The Technique of Inner Action: The Soul of a Performer's Work
This book focuses on the inner work of a performer. It takes up where Stanislavski's study of inner work left off and then expands inner action into a comprehensive discipline for developing an inner technique as precise and concrete as those use to develop external skills like voice and movement. Bill Bruehl argues that authentic emotions are expressed when performers focus on the internal aspirations of their character and on the flow of actions in the play. Mastery of inner action allows a performer to interpret a character with clarity, maximize creative potential, and insure authentic expression of emotion and spontaneity in performance.
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That choice will decide the meaning of the playwright's words. The interpretation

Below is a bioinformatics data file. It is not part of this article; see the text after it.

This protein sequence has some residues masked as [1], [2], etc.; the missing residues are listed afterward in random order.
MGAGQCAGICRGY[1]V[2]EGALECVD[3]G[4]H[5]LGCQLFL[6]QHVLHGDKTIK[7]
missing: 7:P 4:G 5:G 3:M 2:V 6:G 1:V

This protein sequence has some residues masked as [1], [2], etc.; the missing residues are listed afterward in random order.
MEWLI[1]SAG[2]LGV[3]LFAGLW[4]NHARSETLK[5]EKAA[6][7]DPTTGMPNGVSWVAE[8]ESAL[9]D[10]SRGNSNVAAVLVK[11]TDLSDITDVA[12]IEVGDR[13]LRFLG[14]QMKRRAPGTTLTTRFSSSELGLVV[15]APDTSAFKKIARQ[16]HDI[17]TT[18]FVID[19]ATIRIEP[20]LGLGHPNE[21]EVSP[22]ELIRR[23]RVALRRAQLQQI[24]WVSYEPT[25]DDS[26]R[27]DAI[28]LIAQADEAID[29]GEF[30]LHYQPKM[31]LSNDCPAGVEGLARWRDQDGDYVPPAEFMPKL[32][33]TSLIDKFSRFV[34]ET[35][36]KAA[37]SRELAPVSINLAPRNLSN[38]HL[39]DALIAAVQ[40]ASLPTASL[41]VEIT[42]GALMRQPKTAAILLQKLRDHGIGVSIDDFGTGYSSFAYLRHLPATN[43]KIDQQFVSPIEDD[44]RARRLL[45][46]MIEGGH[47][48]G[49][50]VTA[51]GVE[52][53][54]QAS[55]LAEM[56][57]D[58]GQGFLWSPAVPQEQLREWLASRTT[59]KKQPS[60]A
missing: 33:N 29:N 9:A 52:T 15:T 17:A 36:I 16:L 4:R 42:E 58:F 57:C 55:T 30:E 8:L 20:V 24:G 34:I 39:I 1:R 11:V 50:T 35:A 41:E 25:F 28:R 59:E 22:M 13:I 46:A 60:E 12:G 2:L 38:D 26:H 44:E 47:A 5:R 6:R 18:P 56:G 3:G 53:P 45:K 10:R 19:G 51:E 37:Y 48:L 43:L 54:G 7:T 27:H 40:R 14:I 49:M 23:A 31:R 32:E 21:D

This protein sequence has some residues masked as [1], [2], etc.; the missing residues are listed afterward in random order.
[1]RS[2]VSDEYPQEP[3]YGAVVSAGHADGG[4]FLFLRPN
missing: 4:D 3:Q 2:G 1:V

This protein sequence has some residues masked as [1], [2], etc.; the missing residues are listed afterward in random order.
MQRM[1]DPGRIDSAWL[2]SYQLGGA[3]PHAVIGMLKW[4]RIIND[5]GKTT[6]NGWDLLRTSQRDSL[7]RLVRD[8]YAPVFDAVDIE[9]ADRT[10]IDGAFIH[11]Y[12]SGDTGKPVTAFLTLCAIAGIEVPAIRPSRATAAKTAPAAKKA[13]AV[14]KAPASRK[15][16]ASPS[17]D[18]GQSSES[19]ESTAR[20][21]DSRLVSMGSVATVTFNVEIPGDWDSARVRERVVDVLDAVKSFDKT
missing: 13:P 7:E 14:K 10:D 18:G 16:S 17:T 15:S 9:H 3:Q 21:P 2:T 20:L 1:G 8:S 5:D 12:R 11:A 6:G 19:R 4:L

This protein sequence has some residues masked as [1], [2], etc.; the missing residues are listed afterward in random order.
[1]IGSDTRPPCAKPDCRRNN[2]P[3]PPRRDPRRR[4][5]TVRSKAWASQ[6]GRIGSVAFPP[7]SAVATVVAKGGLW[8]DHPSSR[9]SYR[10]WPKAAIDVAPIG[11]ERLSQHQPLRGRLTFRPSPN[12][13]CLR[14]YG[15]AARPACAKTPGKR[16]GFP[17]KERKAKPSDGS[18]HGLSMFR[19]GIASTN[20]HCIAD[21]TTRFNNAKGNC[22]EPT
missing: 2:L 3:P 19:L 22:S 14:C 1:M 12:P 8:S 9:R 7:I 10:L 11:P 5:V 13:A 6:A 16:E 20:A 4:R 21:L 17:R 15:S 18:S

of a playwright's work arises from the inner actions the director and actor choose.
I want to emphasize this most important point: The actor gives meaning to words
How the Actor Gives Meaning to Words Think of the simple phrase "I love you."
We have all played with phrases like it, placing emphasis on different words and
deriving different meanings from them as in I love you, or I LOVE you, or I love ...
It is also another example of how actors give meaning to words. It is at this point,
well after decisions about inner actions have been taken and will be executed,
that the director begins to block the show. The most artful blocking connects with